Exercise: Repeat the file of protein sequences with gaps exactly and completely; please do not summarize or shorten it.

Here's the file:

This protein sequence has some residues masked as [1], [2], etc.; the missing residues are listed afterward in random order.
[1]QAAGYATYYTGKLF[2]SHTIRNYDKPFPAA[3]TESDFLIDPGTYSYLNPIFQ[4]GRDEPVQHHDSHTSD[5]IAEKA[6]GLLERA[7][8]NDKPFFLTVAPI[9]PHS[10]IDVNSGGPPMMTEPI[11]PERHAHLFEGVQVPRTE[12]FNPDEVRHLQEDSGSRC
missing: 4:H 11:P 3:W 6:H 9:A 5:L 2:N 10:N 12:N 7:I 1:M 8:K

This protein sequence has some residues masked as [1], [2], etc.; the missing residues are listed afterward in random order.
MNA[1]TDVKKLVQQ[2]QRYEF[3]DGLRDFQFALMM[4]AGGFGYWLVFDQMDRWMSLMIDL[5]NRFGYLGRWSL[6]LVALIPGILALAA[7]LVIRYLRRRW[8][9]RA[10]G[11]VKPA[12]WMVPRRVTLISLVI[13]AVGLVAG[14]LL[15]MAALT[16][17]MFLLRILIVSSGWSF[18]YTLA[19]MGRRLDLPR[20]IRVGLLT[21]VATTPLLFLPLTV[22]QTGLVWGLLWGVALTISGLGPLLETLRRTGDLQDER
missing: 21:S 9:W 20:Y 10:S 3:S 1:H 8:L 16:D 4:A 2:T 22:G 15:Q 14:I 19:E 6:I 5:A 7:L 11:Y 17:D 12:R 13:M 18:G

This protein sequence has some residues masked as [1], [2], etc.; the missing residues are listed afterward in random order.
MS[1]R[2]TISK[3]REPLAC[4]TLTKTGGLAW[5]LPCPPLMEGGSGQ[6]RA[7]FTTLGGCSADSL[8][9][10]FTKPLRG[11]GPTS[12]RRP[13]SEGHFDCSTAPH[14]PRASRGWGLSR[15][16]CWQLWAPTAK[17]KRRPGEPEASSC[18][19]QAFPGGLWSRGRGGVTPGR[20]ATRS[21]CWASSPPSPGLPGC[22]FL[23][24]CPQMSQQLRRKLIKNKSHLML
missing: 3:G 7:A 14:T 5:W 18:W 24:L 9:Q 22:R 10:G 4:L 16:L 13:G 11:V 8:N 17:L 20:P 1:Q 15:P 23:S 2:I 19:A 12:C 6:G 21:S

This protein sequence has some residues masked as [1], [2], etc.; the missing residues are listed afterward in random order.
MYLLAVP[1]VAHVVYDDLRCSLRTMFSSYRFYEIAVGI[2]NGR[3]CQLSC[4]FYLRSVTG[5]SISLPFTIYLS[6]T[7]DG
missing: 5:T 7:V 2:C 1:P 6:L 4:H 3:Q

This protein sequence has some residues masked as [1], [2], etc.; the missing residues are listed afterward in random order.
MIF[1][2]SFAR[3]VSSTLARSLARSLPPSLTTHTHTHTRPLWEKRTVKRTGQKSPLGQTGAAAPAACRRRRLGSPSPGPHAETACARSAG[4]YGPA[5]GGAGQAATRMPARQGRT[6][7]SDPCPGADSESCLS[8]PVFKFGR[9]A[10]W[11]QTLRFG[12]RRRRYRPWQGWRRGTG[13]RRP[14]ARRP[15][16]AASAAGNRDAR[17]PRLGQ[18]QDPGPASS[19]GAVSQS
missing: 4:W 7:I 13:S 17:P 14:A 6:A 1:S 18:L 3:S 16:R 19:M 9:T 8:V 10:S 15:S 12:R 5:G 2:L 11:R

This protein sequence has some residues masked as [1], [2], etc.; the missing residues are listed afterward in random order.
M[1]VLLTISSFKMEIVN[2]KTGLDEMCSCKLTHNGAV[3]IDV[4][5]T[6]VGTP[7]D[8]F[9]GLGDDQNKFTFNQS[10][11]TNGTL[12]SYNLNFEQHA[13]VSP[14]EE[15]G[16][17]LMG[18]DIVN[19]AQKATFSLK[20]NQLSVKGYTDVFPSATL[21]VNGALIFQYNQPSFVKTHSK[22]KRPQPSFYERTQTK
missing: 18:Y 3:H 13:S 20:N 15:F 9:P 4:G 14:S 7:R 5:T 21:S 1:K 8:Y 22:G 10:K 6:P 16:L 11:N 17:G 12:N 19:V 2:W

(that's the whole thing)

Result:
This protein sequence has some residues masked as [1], [2], etc.; the missing residues are listed afterward in random order.
[1]QAAGYATYYTGKLF[2]SHTIRNYDKPFPAA[3]TESDFLIDPGTYSYLNPIFQ[4]GRDEPVQHHDSHTSD[5]IAEKA[6]GLLERA[7][8]NDKPFFLTVAPI[9]PHS[10]IDVNSGGPPMMTEPI[11]PERHAHLFEGVQVPRTE[12]FNPDEVRHLQEDSGSRC
missing: 4:H 11:P 3:W 6:H 9:A 5:L 2:N 10:N 12:N 7:I 1:M 8:K

This protein sequence has some residues masked as [1], [2], etc.; the missing residues are listed afterward in random order.
MNA[1]TDVKKLVQQ[2]QRYEF[3]DGLRDFQFALMM[4]AGGFGYWLVFDQMDRWMSLMIDL[5]NRFGYLGRWSL[6]LVALIPGILALAA[7]LVIRYLRRRW[8][9]RA[10]G[11]VKPA[12]WMVPRRVTLISLVI[13]AVGLVAG[14]LL[15]MAALT[16][17]MFLLRILIVSSGWSF[18]YTLA[19]MGRRLDLPR[20]IRVGLLT[21]VATTPLLFLPLTV[22]QTGLVWGLLWGVALTISGLGPLLETLRRTGDLQDER
missing: 21:S 9:W 20:Y 10:S 3:S 1:H 8:L 16:D 4:A 2:T 22:G 15:Q 14:I 19:E 6:I 5:A 7:L 11:Y 17:D 12:R 13:M 18:G

This protein sequence has some residues masked as [1], [2], etc.; the missing residues are listed afterward in random order.
MS[1]R[2]TISK[3]REPLAC[4]TLTKTGGLAW[5]LPCPPLMEGGSGQ[6]RA[7]FTTLGGCSADSL[8][9][10]FTKPLRG[11]GPTS[12]RRP[13]SEGHFDCSTAPH[14]PRASRGWGLSR[15][16]CWQLWAPTAK[17]KRRPGEPEASSC[18][19]QAFPGGLWSRGRGGVTPGR[20]ATRS[21]CWASSPPSPGLPGC[22]FL[23][24]CPQMSQQLRRKLIKNKSHLML
missing: 3:G 7:A 14:T 5:W 18:W 24:L 9:Q 22:R 10:G 4:L 16:L 13:G 11:V 8:N 17:L 20:P 1:Q 15:P 23:S 2:I 19:A 12:C 6:G 21:S

This protein sequence has some residues masked as [1], [2], etc.; the missing residues are listed afterward in random order.
MYLLAVP[1]VAHVVYDDLRCSLRTMFSSYRFYEIAVGI[2]NGR[3]CQLSC[4]FYLRSVTG[5]SISLPFTIYLS[6]T[7]DG
missing: 5:T 7:V 2:C 1:P 6:L 4:H 3:Q

This protein sequence has some residues masked as [1], [2], etc.; the missing residues are listed afterward in random order.
MIF[1][2]SFAR[3]VSSTLARSLARSLPPSLTTHTHTHTRPLWEKRTVKRTGQKSPLGQTGAAAPAACRRRRLGSPSPGPHAETACARSAG[4]YGPA[5]GGAGQAATRMPARQGRT[6][7]SDPCPGADSESCLS[8]PVFKFGR[9]A[10]W[11]QTLRFG[12]RRRRYRPWQGWRRGTG[13]RRP[14]ARRP[15][16]AASAAGNRDAR[17]PRLGQ[18]QDPGPASS[19]GAVSQS
missing: 4:W 7:I 13:S 17:P 14:A 6:A 1:S 18:L 3:S 16:R 19:M 9:T 8:V 10:S 15:S 12:R 5:G 2:L 11:R

This protein sequence has some residues masked as [1], [2], etc.; the missing residues are listed afterward in random order.
M[1]VLLTISSFKMEIVN[2]KTGLDEMCSCKLTHNGAV[3]IDV[4][5]T[6]VGTP[7]D[8]F[9]GLGDDQNKFTFNQS[10][11]TNGTL[12]SYNLNFEQHA[13]VSP[14]EE[15]G[16][17]LMG[18]DIVN[19]AQKATFSLK[20]NQLSVKGYTDVFPSATL[21]VNGALIFQYNQPSFVKTHSK[22]KRPQPSFYERTQTK
missing: 18:Y 3:H 13:S 20:N 15:F 9:P 4:G 14:S 7:R 5:T 21:S 1:K 8:Y 22:G 10:K 6:P 16:L 11:N 17:G 12:N 19:V 2:W